"The world is very different now. For man holds in his mortal hands the power to abolish all forms of human poverty, and all forms of human life."
- John Fitzgerald Kennedy
As scientists continue to piece together nature's mysteries of science, and as technology is becoming the dominating force in numerous areas worldwide, there is often a crucial piece of the puzzle that goes missing: responsibility. Though many people praise the abundant benefits of modern technology, few actually understand the principles that are being dealt with, and in many cases this leads to disrespect of technology and its place in the world. In order to make best use of technology, it should not be exploited nor applied to every situation depending on the immediate whim of humans. Rather, it should be measured, controlled and eyed carefully as a delicate gift containing many positive aspects, but also a gift which conceals an immense potential hazard if not used correctly. Humans now have within their grasp the ability and technology to create life, which may begin the demise of our society. Description
Cloning is the replication of an exact genetic copy of an organism by use of a somatic tissue (or cell) from the donor organism. There are two methods of cloning and it can be used in humans, human organs, or even animals. The first method, called embryo cloning, has been achieved years before in frogs, other amphibians, mammals, and once it was tried with humans, although both attempts with humans failed (Messina 27). The second method of cloning is achieved not by using and embryo, but an adult cell instead. To do this scientists remove an egg cell from a female and remove the chromosomes and nucleus, leaving no way for the mother interfere with the genetic part of the reproduction. The parts of the egg cell needed for cell growth and development are left intact, though, and the cell from an adult mammal is then taken away from its owner. Being placed in a cure dish, the cell is starved of nutrients, but is still kept alive. The reason for this is because the cell must stop dividing in order for cloning to take place. The nucleus from this cell is removed and placed next to the egg while electrical charges are emitted into them. These electrical charges make the two fuse, or combine together. After about six weeks, the egg cell, now artificially fertilized, is placed back into the uterus of another female of the same species. Allowed to grow and develop as normal, the baby is born after the normal amount of time needed to let a baby develop. The result: a physical clone of the animal (Wong 38). History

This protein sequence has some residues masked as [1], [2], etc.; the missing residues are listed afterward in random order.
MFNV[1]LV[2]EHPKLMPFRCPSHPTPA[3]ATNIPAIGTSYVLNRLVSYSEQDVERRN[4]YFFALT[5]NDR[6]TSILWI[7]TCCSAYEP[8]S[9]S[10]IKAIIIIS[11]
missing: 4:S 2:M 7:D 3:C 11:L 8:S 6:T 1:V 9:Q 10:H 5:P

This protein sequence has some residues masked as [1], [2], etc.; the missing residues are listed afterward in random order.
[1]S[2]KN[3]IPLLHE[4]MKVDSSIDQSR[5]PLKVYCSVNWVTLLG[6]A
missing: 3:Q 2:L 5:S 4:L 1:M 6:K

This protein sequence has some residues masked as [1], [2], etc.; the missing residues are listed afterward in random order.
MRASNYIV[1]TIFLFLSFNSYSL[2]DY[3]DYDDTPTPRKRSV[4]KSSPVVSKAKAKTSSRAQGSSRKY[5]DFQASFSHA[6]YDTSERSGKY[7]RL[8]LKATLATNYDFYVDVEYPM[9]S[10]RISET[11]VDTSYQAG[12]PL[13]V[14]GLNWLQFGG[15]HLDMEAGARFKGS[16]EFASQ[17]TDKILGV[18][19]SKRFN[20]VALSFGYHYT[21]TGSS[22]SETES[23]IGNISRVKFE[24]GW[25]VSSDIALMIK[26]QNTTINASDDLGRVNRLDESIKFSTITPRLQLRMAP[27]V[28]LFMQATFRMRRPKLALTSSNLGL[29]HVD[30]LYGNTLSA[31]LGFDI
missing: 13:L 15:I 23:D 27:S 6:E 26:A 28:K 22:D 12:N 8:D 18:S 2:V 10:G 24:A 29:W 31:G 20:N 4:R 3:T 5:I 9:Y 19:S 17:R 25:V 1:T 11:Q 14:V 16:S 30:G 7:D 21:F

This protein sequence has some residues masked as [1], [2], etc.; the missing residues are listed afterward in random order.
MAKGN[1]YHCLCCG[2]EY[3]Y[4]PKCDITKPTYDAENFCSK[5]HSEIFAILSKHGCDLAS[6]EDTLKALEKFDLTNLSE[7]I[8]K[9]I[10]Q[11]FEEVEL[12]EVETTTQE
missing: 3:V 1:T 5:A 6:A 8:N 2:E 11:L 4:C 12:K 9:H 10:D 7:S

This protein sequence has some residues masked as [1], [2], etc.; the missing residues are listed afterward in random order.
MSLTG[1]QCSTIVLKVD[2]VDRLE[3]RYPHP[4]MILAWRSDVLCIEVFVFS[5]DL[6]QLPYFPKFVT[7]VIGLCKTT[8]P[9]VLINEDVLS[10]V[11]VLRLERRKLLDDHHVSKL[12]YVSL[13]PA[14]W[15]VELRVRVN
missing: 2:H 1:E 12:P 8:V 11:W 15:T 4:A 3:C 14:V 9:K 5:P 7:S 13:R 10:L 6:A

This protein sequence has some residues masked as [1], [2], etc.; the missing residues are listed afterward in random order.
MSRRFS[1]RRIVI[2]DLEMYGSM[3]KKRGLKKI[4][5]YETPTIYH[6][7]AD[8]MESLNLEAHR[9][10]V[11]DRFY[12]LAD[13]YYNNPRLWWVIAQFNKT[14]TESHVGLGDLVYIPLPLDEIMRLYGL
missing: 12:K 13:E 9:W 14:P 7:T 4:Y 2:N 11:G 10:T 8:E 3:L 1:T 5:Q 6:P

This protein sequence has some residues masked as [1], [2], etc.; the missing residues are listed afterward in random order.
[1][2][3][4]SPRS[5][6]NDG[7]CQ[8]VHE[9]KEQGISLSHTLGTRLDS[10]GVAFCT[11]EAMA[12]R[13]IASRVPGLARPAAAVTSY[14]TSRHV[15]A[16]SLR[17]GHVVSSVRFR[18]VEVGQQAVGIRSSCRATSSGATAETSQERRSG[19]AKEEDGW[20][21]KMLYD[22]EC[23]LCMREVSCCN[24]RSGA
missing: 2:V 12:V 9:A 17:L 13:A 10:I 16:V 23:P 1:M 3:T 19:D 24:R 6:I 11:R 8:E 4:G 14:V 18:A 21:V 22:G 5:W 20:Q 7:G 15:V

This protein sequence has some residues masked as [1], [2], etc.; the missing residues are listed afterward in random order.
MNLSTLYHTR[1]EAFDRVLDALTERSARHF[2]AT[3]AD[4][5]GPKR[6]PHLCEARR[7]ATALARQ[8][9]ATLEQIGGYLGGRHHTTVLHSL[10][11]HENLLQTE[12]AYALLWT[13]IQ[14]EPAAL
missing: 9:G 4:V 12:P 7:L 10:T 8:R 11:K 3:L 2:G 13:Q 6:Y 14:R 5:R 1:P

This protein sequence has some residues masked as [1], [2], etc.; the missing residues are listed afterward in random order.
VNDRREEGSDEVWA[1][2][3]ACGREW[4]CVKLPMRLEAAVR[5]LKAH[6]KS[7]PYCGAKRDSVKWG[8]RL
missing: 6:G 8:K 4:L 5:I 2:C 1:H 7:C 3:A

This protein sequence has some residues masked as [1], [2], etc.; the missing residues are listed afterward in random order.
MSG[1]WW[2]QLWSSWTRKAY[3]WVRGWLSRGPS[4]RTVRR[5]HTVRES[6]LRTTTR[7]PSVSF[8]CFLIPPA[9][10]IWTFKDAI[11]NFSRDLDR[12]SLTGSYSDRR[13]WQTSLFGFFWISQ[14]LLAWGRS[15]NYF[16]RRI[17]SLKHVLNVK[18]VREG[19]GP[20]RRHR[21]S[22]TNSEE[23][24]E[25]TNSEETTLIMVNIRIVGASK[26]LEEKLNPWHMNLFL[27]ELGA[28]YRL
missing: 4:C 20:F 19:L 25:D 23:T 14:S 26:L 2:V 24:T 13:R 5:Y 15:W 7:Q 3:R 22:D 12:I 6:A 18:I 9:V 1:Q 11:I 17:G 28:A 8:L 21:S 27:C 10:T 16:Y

For the last few decades, cloning was a fictitious idea that lay deep within the pages of some sci-fi novels. The very idea that cloning could one day become reality was thought to be a scientific impossibility by many experts. One day, however, what was thought to be "purely fiction" became reality. That day was February 22, 1997. A team from the Roslin Institute, which was lead by Dr. Ian Wilmut, changed the face of history forever by revealing what looked like an average sheep (Kolata 18). That sheep was what was going to be the most famous sheep in modern day. Dolly was this seven month old Trojan lamb's name and Dolly was the first ever clone of a mammal. She was an exact biological carbon copy, a laboratory counterfeit of her mother. In essence, Dolly was her mother's biological twin. What surprised most thought, was not just the fact that Dolly was a clone but was that the trick to Wilmut and his team's success was a trick that was so ingenious yet so simple that any skilled laboratory technician could master it, therein, laying a pathway towards a new future (Nash). This news shocked the world, for Dolly was the key to many new and prosperous possibilities. But Dolly was not the first clone ever. Cloning of a more limited sort had been done before her. Creatures mentioned...
Cited: Kolata, Gina. Clone: The Road to Dolly, and the Path Ahead. New York: W. Morrow & Company, 1998.
Messina, Lynn. Biotechnology. New York: H.W. Wilson, 2000.
Nash, Madeleine. "The Age of Cloning." Time 10 March 1997.
Shostak, Stanley. Becoming Immortal: Combining Cloning and Stem Cell Therapy. Albany: State University of New York Press, 2002.
Wong, Dominic. The ABCs of Gene Cloning. New York: Chapman & Hall, 1997.
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